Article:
Can International Law Hold Israel And Hamas Accountable For Alleged War Crimes?
On October 7, Hamas launched thousands of rockets against Israel in advance of a ground attack, unleashing the deadliest day for Jewish people since the Holocaust.
Militants killed more than 1,400 people across southern Israel, with most of the fatalities involving civilians, including several children who were shot, blown up or burned to death.
Israel is responding with airstrikes, which have to date killed at least 4,000 people in Gaza, while mobilising around 360,000 reservists in preparation for an anticipated ground offensive on Gaza.
Gaza’s Situation Now Is Beyond Comprehension
The situation in Gaza is dire for people with urgent needs, including 5,000 women due to give birth this month and infants whose families cannot find drinking water to prepare formula.
While the strip was already entrenched in a humanitarian crisis prior to the horrific escalation, the situation now is beyond comprehension.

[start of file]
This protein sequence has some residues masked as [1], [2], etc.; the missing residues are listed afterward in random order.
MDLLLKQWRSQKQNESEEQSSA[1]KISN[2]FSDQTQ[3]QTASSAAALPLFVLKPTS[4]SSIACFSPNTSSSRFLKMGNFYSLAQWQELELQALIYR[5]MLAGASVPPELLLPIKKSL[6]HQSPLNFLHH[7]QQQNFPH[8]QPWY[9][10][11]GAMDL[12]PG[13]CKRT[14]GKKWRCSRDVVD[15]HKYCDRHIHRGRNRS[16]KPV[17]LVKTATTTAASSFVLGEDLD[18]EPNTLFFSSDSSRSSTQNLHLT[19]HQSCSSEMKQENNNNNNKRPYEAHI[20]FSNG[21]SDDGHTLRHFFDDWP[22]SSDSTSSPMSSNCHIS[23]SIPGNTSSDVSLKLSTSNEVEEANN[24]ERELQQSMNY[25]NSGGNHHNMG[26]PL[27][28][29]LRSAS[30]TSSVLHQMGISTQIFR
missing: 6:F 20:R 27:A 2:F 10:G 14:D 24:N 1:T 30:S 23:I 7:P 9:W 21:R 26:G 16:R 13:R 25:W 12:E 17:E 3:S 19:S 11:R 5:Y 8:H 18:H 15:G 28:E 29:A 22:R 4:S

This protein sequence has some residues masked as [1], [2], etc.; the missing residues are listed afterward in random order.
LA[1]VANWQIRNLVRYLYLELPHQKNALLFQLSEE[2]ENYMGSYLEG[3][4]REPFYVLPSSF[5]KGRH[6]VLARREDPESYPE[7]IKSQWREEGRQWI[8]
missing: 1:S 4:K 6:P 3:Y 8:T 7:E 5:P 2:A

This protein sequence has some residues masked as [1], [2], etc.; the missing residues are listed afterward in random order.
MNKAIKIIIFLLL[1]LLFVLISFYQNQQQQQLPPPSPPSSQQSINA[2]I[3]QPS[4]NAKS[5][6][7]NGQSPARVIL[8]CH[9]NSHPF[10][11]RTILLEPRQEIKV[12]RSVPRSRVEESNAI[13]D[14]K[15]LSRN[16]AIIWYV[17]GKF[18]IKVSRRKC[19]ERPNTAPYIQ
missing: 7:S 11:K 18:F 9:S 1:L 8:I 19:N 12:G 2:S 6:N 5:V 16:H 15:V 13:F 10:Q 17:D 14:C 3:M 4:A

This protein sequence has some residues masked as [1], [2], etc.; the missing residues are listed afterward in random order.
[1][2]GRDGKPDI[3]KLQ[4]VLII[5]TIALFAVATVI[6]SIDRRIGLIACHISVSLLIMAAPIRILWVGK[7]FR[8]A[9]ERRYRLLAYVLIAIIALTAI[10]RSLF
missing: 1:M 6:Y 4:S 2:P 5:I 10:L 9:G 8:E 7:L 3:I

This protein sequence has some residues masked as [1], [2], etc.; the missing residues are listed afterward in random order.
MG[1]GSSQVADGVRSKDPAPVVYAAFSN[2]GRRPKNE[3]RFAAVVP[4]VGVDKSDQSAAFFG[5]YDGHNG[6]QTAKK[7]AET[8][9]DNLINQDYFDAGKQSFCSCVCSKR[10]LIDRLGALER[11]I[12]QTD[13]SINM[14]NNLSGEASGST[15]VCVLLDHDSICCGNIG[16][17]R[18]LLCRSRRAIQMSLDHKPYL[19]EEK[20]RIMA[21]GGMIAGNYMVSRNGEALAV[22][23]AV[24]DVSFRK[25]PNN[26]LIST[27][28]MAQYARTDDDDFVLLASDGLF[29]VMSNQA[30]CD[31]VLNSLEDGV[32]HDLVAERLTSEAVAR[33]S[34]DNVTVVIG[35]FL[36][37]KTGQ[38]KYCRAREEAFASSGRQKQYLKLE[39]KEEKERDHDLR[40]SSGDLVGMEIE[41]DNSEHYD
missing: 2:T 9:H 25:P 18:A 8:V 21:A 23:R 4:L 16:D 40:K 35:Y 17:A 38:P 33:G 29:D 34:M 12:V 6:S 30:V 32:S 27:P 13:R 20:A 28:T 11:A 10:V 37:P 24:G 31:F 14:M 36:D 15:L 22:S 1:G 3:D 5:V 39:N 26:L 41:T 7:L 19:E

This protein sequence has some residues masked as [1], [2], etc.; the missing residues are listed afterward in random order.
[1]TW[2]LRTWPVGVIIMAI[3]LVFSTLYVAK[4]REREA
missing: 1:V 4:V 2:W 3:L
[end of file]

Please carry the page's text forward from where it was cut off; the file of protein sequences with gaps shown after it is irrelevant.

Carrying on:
What role should international humanitarian law be playing? And does it actually have any capacity to constrain the behaviour of the combatants?
Holding Hamas Accountable For Alleged War Crimes
According to UN independent experts, the Palestinian Islamist militant group has clearly committed war crimes, including the murders and hostage-taking of Israeli civilians.
However, holding Hamas accountable for violating international law is very challenging. As a non-state actor, the group is not a member of forums like the UN.
If individual militants are apprehended, they could be tried in Israeli courts or the ICC. Even though Hamas is a non-state actor, Palestine has accepted the court’s jurisdiction.
Holding Israel Accountable For Alleged War Crimes
Israel and its allies are also known to have a complex relationship with international humanitarian law. One key issue is Israel’s right to self-defence in response to Hamas acts.
While international law confirms a state may use force to defend itself, UN independent experts have condemned Israel’s “indiscriminate military attacks” against Palestinian civilians.
Israel is not a party to the ICC. It would not accept the court’s jurisdiction over its nationals. In time, the ICC may seek to hold Israelis accountable, but its capacity to do so seems very limited.
At this point, it appears international humanitarian law and global institutions have really limited capacity to constrain the actions of the combatants on both sides.